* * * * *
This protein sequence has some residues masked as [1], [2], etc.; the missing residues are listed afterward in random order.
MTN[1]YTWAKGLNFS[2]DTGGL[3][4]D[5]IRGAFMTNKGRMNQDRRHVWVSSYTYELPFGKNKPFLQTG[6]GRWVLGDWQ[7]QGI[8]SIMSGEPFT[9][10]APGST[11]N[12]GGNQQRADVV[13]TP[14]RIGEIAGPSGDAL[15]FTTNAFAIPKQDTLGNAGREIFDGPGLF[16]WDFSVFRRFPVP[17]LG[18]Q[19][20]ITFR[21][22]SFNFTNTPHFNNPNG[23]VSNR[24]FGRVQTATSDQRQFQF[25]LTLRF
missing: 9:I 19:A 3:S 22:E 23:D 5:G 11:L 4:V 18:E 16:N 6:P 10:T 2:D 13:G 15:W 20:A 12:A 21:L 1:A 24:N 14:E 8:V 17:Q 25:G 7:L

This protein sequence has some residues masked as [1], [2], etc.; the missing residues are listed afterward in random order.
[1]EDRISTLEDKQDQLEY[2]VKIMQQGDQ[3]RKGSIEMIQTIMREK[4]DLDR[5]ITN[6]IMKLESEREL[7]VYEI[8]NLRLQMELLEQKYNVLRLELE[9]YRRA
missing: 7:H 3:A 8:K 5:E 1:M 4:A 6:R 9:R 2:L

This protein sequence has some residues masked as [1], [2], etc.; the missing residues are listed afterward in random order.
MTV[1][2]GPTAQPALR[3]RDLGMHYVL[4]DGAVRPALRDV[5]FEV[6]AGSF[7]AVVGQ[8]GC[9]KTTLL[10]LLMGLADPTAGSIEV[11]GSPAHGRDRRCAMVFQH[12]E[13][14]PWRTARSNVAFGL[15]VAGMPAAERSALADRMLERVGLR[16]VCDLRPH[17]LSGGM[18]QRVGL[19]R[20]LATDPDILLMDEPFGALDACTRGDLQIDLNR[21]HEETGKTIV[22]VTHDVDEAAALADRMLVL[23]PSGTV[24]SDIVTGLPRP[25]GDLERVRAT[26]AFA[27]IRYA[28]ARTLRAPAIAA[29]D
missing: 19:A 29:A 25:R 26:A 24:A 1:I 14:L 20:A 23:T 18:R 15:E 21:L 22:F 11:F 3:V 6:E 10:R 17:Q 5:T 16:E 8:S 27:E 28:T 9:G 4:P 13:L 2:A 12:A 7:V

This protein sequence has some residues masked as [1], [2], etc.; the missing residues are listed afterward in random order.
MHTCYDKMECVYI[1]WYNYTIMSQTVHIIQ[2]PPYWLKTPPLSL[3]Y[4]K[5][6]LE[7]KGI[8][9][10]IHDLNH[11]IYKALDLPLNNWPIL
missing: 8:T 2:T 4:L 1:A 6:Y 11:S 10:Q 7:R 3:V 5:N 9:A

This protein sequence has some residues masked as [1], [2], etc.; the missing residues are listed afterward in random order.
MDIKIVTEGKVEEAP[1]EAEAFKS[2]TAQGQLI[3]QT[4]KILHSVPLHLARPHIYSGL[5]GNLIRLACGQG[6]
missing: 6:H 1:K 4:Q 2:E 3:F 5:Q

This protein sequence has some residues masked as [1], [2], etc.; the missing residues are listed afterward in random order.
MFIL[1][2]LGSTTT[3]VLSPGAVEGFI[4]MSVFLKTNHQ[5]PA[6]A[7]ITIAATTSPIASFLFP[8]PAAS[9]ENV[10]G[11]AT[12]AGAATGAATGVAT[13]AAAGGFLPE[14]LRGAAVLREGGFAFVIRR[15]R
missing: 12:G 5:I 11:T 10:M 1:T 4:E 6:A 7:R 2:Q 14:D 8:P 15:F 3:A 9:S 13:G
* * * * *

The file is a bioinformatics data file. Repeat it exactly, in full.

This protein sequence has some residues masked as [1], [2], etc.; the missing residues are listed afterward in random order.
MTN[1]YTWAKGLNFS[2]DTGGL[3][4]D[5]IRGAFMTNKGRMNQDRRHVWVSSYTYELPFGKNKPFLQTG[6]GRWVLGDWQ[7]QGI[8]SIMSGEPFT[9][10]APGST[11]N[12]GGNQQRADVV[13]TP[14]RIGEIAGPSGDAL[15]FTTNAFAIPKQDTLGNAGREIFDGPGLF[16]WDFSVFRRFPVP[17]LG[18]Q[19][20]ITFR[21][22]SFNFTNTPHFNNPNG[23]VSNR[24]FGRVQTATSDQRQFQF[25]LTLRF
missing: 9:I 19:A 3:S 22:E 23:D 5:G 11:L 4:V 18:E 16:N 6:P 10:T 2:D 13:G 15:W 20:A 12:A 21:L 1:A 24:N 14:E 8:V 17:Q 25:G 7:L

This protein sequence has some residues masked as [1], [2], etc.; the missing residues are listed afterward in random order.
[1]EDRISTLEDKQDQLEY[2]VKIMQQGDQ[3]RKGSIEMIQTIMREK[4]DLDR[5]ITN[6]IMKLESEREL[7]VYEI[8]NLRLQMELLEQKYNVLRLELE[9]YRRA
missing: 7:H 3:A 8:K 5:E 1:M 4:A 6:R 9:R 2:L

This protein sequence has some residues masked as [1], [2], etc.; the missing residues are listed afterward in random order.
MTV[1][2]GPTAQPALR[3]RDLGMHYVL[4]DGAVRPALRDV[5]FEV[6]AGSF[7]AVVGQ[8]GC[9]KTTLL[10]LLMGLADPTAGSIEV[11]GSPAHGRDRRCAMVFQH[12]E[13][14]PWRTARSNVAFGL[15]VAGMPAAERSALADRMLERVGLR[16]VCDLRPH[17]LSGGM[18]QRVGL[19]R[20]LATDPDILLMDEPFGALDACTRGDLQIDLNR[21]HEETGKTIV[22]VTHDVDEAAALADRMLVL[23]PSGTV[24]SDIVTGLPRP[25]GDLERVRAT[26]AFA[27]IRYA[28]ARTLRAPAIAA[29]D
missing: 19:A 29:A 25:R 26:A 24:A 1:I 14:L 20:A 23:T 18:R 15:E 21:L 22:F 11:F 3:V 6:E 10:R 17:Q 5:T 16:E 8:S 27:E 28:T 9:G 4:P 13:L 2:A 12:A 7:V

This protein sequence has some residues masked as [1], [2], etc.; the missing residues are listed afterward in random order.
MHTCYDKMECVYI[1]WYNYTIMSQTVHIIQ[2]PPYWLKTPPLSL[3]Y[4]K[5][6]LE[7]KGI[8][9][10]IHDLNH[11]IYKALDLPLNNWPIL
missing: 8:T 2:T 4:L 1:A 6:Y 11:S 10:Q 7:R 3:V 5:N 9:A

This protein sequence has some residues masked as [1], [2], etc.; the missing residues are listed afterward in random order.
MDIKIVTEGKVEEAP[1]EAEAFKS[2]TAQGQLI[3]QT[4]KILHSVPLHLARPHIYSGL[5]GNLIRLACGQG[6]
missing: 6:H 1:K 4:Q 2:E 3:F 5:Q

This protein sequence has some residues masked as [1], [2], etc.; the missing residues are listed afterward in random order.
MFIL[1][2]LGSTTT[3]VLSPGAVEGFI[4]MSVFLKTNHQ[5]PA[6]A[7]ITIAATTSPIASFLFP[8]PAAS[9]ENV[10]G[11]AT[12]AGAATGAATGVAT[13]AAAGGFLPE[14]LRGAAVLREGGFAFVIRR[15]R
missing: 12:G 5:I 11:T 10:M 1:T 4:E 6:A 7:R 2:Q 14:D 8:P 15:F 3:A 9:S 13:G